I needed to take temperature vs. time measurements for a piece of research equipment in order to determine how much time in advance someone should start prepping before they actually intend to use the equipment. In this case, prepping involves cooling down a metal thermal mass using liquid nitrogen in order to trap moisture in the surrounding air space via condensation.
I could have gone out and bought a more expensive temperature sensing product that may have done what I needed. However, given the simplicity of a thermocouple, combined with the specific list of requirements I had for my particular case, the more cost effective (and more fun) option was to build one myself that would meet my needs. For example, here are some of the requirements that made an inexpensive store-bought thermocouple unsuitable, and also further drove up the price of the more expensive special use options. The space I was measuring in was compact (about the size of a fist) and sealed by a gate valve during cooling, so we couldn't just probe it while holding a read-out display. Therefore a second requirement was that the system had to be self contained by recording its measurement history so that it could be retrieved later. And third, liquid nitrogen temperatures (boiling point = -196C) are far beyond the range of cheap TMP sensors found in many temperature sensing electronics, so they could not be used.
The main benefits of the Data Logging Temperature Probe:
- Temperature measurements from -200C to +1300C with the same device (Note: The probe can get this hot, the electronics cannot)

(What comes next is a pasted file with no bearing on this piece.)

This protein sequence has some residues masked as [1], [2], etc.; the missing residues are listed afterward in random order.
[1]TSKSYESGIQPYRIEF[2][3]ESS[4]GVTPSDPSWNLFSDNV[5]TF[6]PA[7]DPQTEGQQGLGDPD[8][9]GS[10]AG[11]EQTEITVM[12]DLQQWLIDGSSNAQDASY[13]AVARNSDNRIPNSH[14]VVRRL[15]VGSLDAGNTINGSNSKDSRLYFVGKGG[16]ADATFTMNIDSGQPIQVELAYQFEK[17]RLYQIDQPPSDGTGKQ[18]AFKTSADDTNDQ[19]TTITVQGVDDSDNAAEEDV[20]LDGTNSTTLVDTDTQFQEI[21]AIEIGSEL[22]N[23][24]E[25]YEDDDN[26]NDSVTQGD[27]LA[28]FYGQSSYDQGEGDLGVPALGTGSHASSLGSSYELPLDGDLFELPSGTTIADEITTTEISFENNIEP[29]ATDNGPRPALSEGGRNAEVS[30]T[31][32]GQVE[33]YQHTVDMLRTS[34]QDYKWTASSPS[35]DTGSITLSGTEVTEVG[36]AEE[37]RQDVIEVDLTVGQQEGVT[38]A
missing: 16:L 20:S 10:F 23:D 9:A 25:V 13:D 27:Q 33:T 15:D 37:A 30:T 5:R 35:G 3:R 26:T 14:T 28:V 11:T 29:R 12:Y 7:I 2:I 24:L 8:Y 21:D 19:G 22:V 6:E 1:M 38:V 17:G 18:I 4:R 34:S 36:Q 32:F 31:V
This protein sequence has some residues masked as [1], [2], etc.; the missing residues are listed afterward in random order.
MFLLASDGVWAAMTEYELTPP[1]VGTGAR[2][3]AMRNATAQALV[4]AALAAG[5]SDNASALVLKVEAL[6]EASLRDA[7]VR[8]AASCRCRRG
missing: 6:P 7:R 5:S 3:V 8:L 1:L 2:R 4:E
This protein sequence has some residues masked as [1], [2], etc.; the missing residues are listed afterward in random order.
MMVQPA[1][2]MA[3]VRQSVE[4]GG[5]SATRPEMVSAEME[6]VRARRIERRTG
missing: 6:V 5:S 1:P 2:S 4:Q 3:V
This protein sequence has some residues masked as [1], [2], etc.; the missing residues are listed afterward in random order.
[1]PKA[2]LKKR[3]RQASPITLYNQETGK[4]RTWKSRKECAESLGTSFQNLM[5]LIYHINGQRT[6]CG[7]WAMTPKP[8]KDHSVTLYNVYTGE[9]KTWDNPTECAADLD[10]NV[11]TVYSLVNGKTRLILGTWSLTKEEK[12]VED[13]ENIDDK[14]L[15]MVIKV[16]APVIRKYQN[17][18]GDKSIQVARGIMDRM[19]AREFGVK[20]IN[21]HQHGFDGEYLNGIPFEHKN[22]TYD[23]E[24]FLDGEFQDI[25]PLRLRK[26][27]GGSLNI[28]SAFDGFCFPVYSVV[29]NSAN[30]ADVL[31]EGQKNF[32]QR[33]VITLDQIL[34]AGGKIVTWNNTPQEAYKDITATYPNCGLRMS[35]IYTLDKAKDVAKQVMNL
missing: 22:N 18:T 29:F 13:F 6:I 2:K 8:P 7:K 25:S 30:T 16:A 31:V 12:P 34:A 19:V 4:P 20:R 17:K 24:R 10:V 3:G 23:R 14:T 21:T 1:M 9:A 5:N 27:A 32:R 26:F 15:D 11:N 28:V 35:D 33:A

- Incorporates NIST coefficients and calculations to compensate for non linear voltage response at extreme temperatures (near the measurement limits)
- Compact footprint, measuring under 2" square and about 3/4" thick, not including the probe and battery
- Measurement recording interval as fine as 1 second ( < 1 second for advanced users who wish to tweak the code)
- Capable of displaying measurements on a computer in realtime while recording them to the SD card simultaneously
- For a given data collection period, the total duration of data collection and the total number of data points scale with battery and SD card size.
Step 1: Gather Materials
A) Essential Materials I (you will probably need to buy):
B) Essential Materials II (you will need, but may already own):
- 18-22 Gauge Hookup Wire, Several Colors - Solid core wire recommended, but stranded wire like I used will do the job
- Soldering Iron - This one even comes with some useful tools like a de-soldering pump and some solder to get you started
- Prototyping Printed Circuit Board aka Perfboard
C) Useful Materials (though not necessary to make this Instructable)
Step 2: Lay Out Your Board
The layout configuration you choose is up to you, and may depend on the geometry of the location where you plan to gather your data. I chose to lay the boards out in a close packed arrangement, approximately forming a square.
Turning the perfboard over, you can see that my configuration takes up 15 x 15 pins.
In the schematic view shown from the same orientation, I've labeled the pins and the boards they belong to. 2 labels you won't see written on your board are MISO and MOSI. These stand for Master In Slave Out and Master Out Slave In, respectively. These are each 1-directional communication lines used for SPI, or Serial Peripheral Interface, communication protocol. We will be using this protocol to talk back and forth from the Metro Mini (the master) to the thermocouple and the SD card (the slaves). MISO and MOSI pins on the Metro Mini are hardware configured as pins 12 and 11, respectively. The clock pin, CLK, is also hardware configured as pin 13, and all of these configurations match the Arduino Uno, a more common micro controller prototyping board you may be more familiar with.